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Pharmacogenetics. 2000 Jul;10(5):439-51.

A novel mutation in the flavin-containing monooxygenase 3 gene, FM03, that causes fish-odour syndrome: activity of the mutant enzyme assessed by proton NMR spectroscopy.

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Cellular and Molecular Mechanisms Research Group, St Bartholomew's and The Royal London School of Medicine and Dentistry, Queen Mary and Westfield College, Whitechapel, London, UK.


We have previously shown that primary trimethylaminuria, or fish-odour syndrome, is caused by an inherited defect in the flavin-containing monooxygenase 3 (FMO3) catalysed N-oxidation of the dietary-derived malodorous amine, trimethylamine (TMA). We now report a novel causative mutation for the disorder identified in a young girl diagnosed by proton nuclear magnetic resonance (NMR) spectroscopy of her urine. Sequence analysis of genomic DNA amplified from the patient revealed that she was homozygous for a T to C missense mutation in exon 3 of the FMO3 gene. The mutation changes an ATG triplet, encoding methionine, at codon 82 to an ACG triplet, encoding threonine. A polymerase chain reaction/restriction enzyme-based assay was devised to genotype individuals for the FMO3Thr82 allele. Wild-type and mutant FMO3, heterologously expressed in a baculovirus-insect cell system, were assayed by ultraviolet spectrophotometry and NMR spectroscopy for their ability to catalyse the N-oxidation of TMA. The latter technique has the advantage of enabling the simultaneous, direct and semi-continuous measurement of both of the products, TMA N-oxide and NADP, and of one of the reactants, NADPH. Results obtained from both techniques demonstrate that the Met82Thr mutation abolishes the catalytic activity of the enzyme and thus represents the genetic basis of the disorder in this individual. The combination of NMR spectroscopy with gene sequence and expression technology provides a powerful means of determining genotype-phenotype relationships in trimethylaminuria.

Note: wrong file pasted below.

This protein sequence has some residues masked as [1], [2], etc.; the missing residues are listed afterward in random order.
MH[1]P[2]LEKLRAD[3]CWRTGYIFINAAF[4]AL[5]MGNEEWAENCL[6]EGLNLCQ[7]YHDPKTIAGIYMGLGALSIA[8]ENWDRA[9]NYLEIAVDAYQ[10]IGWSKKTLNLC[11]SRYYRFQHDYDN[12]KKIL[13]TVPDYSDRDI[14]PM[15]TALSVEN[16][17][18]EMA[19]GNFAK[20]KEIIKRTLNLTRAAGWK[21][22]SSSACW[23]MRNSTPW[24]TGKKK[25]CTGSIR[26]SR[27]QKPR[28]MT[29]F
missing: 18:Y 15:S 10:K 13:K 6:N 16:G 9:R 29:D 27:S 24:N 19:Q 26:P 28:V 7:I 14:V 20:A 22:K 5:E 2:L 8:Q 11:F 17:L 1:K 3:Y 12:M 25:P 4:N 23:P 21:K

[Indexed for MEDLINE]

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